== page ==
Important questions based on NCERT syllabus for Chapter 14 - Respiration in Plants:
Question-1: What are respiratory substrates? Name the most common respiratory substrate.
Solution: Respiratory substrates are those organic substances which are oxidised during respiration to liberate energy inside the living cells. The common respiratory substrates are carbohydrates, proteins, fats and organic acids. The most common respiratory substrate is glucose. It is a hexose monosaccharide.
Question-2: What are the main steps in aerobic respiration? Where does it take place?
Solution: Aerobic respiration is an enzymatically controlled release of energy in a stepwise catabolic process of complete oxidation of organic food into carbon dioxide and water with oxygen acting as terminal oxidant. It
occurs by two methods, common pathway and pentose phosphate pathway. Common pathway is known so because its first step, called glycolysis, is common to both aerobic and anaerobic modes of respiration. The common pathway of aerobic respiration consists of three steps – glycolysis, Krebs’ cycle and terminal oxidation. Aerobic respiration takes place within mitochondria. The final product of glycolysis, pyruvate is transported from the cytoplasm into the mitochondria.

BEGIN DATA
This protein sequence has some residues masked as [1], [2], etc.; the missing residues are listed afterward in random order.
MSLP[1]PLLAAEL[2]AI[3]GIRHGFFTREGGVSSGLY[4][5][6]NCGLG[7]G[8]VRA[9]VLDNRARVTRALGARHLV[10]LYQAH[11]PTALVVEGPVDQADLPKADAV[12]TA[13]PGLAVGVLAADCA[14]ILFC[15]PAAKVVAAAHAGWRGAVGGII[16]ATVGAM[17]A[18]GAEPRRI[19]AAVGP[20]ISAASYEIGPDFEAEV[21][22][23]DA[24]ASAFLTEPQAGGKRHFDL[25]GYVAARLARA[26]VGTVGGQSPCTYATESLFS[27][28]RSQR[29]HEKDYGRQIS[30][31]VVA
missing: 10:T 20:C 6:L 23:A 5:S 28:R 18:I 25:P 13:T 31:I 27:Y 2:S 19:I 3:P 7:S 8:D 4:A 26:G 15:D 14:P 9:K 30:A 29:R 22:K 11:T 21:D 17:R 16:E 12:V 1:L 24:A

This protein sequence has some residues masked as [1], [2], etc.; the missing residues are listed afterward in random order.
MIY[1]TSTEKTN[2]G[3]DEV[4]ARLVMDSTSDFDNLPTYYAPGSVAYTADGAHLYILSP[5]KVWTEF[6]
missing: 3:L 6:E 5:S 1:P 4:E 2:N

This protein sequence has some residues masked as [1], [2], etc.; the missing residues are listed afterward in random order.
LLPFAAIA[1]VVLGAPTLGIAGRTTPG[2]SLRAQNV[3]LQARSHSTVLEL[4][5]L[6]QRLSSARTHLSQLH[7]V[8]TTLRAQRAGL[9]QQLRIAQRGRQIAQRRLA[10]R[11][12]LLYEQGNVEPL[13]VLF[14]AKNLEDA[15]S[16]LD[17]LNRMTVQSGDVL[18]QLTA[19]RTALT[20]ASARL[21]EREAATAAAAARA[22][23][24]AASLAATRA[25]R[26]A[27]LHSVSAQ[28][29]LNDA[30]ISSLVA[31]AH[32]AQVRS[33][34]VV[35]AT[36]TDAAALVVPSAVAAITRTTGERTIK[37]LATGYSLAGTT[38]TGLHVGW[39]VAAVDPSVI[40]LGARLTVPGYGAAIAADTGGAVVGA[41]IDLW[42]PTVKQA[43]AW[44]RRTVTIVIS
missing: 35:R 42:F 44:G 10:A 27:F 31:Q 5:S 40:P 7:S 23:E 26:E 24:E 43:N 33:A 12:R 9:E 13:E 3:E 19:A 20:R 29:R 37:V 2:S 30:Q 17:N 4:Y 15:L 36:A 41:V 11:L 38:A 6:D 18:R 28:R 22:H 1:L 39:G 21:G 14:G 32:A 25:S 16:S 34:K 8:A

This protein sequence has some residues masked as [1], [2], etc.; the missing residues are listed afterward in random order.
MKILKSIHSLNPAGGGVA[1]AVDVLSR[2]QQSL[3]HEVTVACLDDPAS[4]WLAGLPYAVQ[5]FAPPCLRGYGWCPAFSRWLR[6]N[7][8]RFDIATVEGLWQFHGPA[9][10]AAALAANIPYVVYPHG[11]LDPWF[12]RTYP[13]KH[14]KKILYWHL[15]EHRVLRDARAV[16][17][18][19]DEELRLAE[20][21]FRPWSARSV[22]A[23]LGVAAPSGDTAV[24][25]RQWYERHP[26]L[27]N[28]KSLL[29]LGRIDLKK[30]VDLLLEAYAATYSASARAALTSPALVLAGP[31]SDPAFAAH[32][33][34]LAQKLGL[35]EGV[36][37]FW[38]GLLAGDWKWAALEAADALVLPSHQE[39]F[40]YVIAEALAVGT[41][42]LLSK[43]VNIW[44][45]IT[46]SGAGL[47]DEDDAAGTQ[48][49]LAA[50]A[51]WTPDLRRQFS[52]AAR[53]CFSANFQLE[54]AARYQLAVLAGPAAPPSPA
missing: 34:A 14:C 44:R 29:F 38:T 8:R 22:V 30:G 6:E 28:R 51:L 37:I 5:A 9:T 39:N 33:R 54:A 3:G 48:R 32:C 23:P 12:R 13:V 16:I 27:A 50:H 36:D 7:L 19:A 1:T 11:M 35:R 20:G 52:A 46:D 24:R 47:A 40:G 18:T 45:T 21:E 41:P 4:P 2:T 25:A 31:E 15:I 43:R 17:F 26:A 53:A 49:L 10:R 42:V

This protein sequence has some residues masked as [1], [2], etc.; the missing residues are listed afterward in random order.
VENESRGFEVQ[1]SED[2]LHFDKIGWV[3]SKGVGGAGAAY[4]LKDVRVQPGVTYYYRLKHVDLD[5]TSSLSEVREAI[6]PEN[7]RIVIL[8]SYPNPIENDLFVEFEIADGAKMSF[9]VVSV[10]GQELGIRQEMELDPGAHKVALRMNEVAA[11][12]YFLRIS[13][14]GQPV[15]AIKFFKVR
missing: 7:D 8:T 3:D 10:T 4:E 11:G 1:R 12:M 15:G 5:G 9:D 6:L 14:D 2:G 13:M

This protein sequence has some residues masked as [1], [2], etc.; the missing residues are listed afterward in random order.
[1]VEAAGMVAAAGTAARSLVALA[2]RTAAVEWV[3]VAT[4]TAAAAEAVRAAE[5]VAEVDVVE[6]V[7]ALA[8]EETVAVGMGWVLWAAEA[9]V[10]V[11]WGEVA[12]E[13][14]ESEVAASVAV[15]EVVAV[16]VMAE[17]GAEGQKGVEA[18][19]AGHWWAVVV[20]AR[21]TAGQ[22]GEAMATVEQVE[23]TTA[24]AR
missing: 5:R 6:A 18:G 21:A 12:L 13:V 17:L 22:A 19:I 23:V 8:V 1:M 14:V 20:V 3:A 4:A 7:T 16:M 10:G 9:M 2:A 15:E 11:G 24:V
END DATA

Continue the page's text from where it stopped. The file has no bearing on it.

Question-3: Discuss “The respiratory pathway is an amphibolic pathway”.
Solution: Amphibolic pathway is the one which is used for both breakdown (catabolism) and build-up (anabolism) reactions. Respiratory pathway is mainly a catabolic process which serves to run the living system by providing energy. The pathway produces a number of intermediates. Many of them are raw materials for building up both primary and secondary metabolites. Acetyl CoA is helpful not only in Krebs’ cycle but is also raw material for synthesis of fatty acids, steroids, terpenes, aromatic compounds and carotenoids, a-ketoglutarate is organic acid which forms glutamate (an important amino acid) on amination. OAA (Oxaloacetic acid) on amination produces asparate. Both aspartate and glutamate are components of proteins. Pyrimidines and alkaloids are other products. Succinyl CoA forms cytochromes and chlorophyll.
Hence, fatty acids would be broken down to acetyl CoA before entering the respiratory pathway when it is used as a substrate. But when the organism needs to synthesise fatty acids, acetyl CoA would be withdrawn from the respiratory pathway for it. Hence, the respiratory pathway comes into the picture both during breakdown and synthesis of fatty acids. Similarly, during breakdown and synthesis of proteins too, respiratory intermediates form the link. Breaking down processes within the living organism is catabolism, and synthesis is anabolism. Because the respiratory pathway is involved in both anabolism and catabolism, it would hence be better to consider the respiratory pathway as an amphibolic pathway rather than as a catabolic one.